f(t) = \exp \left( \frac{-t^2}{2} \right).

This function is related to Gaussian distributions, and in fact, is an eigenfunction of the Fourier transform operators. Again, it is worth stressing that the mere fact that the Gaussian is self-dual does not make it in any way special: many self-dual functions exist.

The trade-off between the compaction of a function and its Fourier transform can be formalized. Suppose f(t) and F(ω) are a Fourier transform pair. Without loss of generality, we assume that f(t) is normalized:

\int_{-\infty}^\infty f(t)\bar{f}(t)\,dt=1.

It follows from Parseval's theorem that F(ω) is also normalized. Define the expected value of a function A(t) as:

\langle A\rangle \ \stackrel{\mathrm{def}}{=}\ \int_{-\infty}^\infty A(t)f(t)\bar{f}(t)\,dt

and the expectation value of a function B(ω) as:

\langle B\rangle \ \stackrel{\mathrm{def}}{=}\ \int_{-\infty}^\infty B(\omega)F(\omega)\bar{F}(\omega)\,d\omega

Also define the variance of A(t) as:

\Delta^2 A\ \stackrel{\mathrm{def}}{=}\ \langle (A-\langle A\rangle) ^2\rangle

and similarly define the variance of B(ω). Then it can be shown that

\Delta t\, \Delta \omega \ge \frac{1}{2}.

The equality is achieved for the Gaussian function listed above, which shows that the gaussian function is maximally concentrated in "time-frequency".

The most famous practical application of this property is found in quantum mechanics. The momentum and position wave functions are Fourier transform pairs to within a factor of h/2π and are normalized to unity. The above expression then becomes a statement of the Heisenberg uncertainty principle.

The Fourier transform also translates between smoothness and decay: if f(t) is several times differentiable, then F(ω) decays rapidly towards zero for ω → ± ∞.

 Analysis of differential equations

Fourier transforms, and the closely related Laplace transforms are widely used in solving differential equations. The Fourier transform is compatible with differentiation in the following sense: if f(t) is a differentiable function with Fourier transform F(ω), then the Fourier transform of its derivative is given by iω F(ω). This can be used to transform differential equations into algebraic equations. Note that this technique only applies to problems whose domain is the whole set of real numbers. By extending the Fourier transform to functions of several variables (as outlined below), partial differential equations with domain Rn can also be translated into algebraic equations.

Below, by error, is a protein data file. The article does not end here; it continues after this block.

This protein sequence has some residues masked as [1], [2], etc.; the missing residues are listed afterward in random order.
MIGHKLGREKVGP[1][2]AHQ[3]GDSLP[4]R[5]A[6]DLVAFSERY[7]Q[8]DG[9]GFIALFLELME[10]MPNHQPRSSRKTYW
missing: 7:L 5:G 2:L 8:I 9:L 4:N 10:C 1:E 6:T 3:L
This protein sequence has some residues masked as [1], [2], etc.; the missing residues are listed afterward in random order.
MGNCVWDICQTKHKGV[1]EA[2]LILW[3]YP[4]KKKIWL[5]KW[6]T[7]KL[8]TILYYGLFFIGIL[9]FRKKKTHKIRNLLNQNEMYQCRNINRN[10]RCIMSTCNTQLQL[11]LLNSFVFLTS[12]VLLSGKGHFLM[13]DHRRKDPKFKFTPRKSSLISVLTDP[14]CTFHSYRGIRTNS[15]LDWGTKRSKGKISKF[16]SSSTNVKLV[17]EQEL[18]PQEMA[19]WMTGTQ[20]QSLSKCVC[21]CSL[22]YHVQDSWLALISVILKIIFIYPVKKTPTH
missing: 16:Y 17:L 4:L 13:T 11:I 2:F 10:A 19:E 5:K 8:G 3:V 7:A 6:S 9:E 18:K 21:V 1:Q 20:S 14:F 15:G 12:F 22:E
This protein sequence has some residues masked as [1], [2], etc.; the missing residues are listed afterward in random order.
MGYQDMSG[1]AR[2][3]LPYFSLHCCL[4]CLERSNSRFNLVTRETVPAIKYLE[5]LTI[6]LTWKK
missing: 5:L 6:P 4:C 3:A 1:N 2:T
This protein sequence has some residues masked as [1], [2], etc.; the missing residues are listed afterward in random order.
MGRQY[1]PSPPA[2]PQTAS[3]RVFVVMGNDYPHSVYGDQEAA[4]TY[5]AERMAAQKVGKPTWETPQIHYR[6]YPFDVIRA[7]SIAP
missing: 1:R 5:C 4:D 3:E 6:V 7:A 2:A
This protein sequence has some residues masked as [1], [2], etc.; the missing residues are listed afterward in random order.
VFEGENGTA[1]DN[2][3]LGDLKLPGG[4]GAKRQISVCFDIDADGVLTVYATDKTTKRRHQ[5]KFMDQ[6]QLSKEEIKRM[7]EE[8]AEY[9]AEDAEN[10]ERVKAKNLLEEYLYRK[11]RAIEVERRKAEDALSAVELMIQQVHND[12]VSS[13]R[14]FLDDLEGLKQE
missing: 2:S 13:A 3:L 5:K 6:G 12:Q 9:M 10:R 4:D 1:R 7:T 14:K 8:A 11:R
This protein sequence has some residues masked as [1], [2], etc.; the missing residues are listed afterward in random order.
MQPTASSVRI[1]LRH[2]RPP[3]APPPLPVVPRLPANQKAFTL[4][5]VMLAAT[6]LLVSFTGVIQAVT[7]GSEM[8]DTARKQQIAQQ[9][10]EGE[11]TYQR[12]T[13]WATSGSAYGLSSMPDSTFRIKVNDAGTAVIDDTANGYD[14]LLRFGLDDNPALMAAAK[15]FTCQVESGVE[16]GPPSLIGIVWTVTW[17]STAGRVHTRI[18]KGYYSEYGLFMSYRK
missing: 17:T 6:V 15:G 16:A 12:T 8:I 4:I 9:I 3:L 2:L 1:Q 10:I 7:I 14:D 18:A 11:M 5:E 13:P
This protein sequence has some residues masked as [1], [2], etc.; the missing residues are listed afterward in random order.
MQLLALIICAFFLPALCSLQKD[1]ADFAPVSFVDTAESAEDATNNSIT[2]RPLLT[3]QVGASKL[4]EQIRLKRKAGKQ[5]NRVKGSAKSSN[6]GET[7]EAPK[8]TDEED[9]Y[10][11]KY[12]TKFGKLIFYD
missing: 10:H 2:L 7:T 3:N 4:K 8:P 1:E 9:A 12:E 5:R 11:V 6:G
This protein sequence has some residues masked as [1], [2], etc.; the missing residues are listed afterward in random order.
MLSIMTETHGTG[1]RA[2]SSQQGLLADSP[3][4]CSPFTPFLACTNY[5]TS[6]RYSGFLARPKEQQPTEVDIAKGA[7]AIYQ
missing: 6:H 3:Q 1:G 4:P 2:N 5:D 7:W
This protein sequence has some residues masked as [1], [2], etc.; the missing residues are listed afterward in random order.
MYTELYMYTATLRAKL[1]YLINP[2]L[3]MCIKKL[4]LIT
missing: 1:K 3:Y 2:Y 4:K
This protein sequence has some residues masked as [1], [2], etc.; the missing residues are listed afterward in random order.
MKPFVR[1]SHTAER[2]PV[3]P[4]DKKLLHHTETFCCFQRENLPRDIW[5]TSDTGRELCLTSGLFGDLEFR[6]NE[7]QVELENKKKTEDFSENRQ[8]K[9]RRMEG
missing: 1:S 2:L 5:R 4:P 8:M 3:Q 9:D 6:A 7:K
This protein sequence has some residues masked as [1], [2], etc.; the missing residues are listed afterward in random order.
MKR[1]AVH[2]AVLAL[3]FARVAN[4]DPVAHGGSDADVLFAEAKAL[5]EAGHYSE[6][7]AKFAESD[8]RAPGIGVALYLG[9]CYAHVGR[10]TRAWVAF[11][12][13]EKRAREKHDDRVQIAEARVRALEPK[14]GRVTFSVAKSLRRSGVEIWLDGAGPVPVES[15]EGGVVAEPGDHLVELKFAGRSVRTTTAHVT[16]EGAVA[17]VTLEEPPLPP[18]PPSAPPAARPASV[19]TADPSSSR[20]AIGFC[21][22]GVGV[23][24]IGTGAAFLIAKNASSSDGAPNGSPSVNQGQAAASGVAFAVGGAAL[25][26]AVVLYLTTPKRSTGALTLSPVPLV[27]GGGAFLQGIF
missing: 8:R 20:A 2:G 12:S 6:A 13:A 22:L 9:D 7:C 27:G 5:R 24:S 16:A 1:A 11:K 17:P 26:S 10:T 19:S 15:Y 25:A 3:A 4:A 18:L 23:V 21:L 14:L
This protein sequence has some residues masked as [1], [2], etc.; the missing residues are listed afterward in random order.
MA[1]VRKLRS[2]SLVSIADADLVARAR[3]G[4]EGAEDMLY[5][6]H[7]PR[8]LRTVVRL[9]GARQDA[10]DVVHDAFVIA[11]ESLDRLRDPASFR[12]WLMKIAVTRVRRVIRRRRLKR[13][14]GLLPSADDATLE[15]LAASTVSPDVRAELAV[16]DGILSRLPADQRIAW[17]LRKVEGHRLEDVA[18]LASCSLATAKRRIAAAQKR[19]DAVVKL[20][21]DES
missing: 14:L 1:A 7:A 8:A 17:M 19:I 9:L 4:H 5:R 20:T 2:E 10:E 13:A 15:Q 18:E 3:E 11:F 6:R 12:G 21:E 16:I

Convolution theorem

Main article: Convolution theorem

The Fourier transform translates between convolution and multiplication of functions. If f(t) and h(t) are integrable functions with Fourier transforms F(ω) and H(ω) respectively, and if the convolution of f and h exists and is absolutely integrable, then the Fourier transform of the convolution is given by the product of the Fourier transforms F(ω) H(ω) (possibly multiplied by a constant factor depending on the Fourier normalization convention).

In the current normalization convention, this means that if

g(t) = \{f*h\}(t) = \int_{-\infty}^\infty f(s)h(t - s)\,ds

where * denotes the convolution operation; then

G(\omega) = \sqrt{2\pi}\cdot F(\omega)H(\omega).\,

The above formulas hold true for functions defined on both one- and multi-dimension real space. In linear time invariant (LTI) system theory, it is common to interpret h(t) as the impulse response of an LTI system with input f(t) and output g(t), since substituting the unit impulse for f(t) yields g(t)=h(t). In this case, H(ω) represents the frequency response of the system.

Conversely, if f(t) can be decomposed as the product of two other functions p(t) and q(t) such that their product p(t)q(t) is integrable, then the Fourier transform of this product is given by the convolution of the respective Fourier transforms P(ω) and Q(ω), again with a constant scaling factor.

In the current normalization convention, this means that if f(t) = p(t) q(t) then:

F(\omega) = \frac{1}{\sqrt{2\pi}} \bigg( P(\omega) * Q(\omega) \bigg) = \frac{1}{\sqrt{2\pi}} \int_{-\infty}^\infty P(\alpha)Q(\omega - \alpha)\,d\alpha.

 Cross-correlation theorem

In an analogous manner, it can be shown that if g(t) is the cross-correlation of f(t) and h(t):

g(t)=(f\star h)(t) = \int_{-\infty}^\infty \bar{f}(s)\,h(t+s)\,ds

then the Fourier transform of g(t) is:

G(\omega) = \sqrt{2\pi}\,\bar{F}(\omega)\,H(\omega)

#### 3 comments:

Texwaiian said...

You're too freakin' smart for me!

Happy Birthday to you.
Happy birthday to you.
Happy birthday, dear Lena.
Happy birthday to you.

Love
J

Kene said...

i heart you!

Mackenzie said...

I love Fourier transform! and I love you!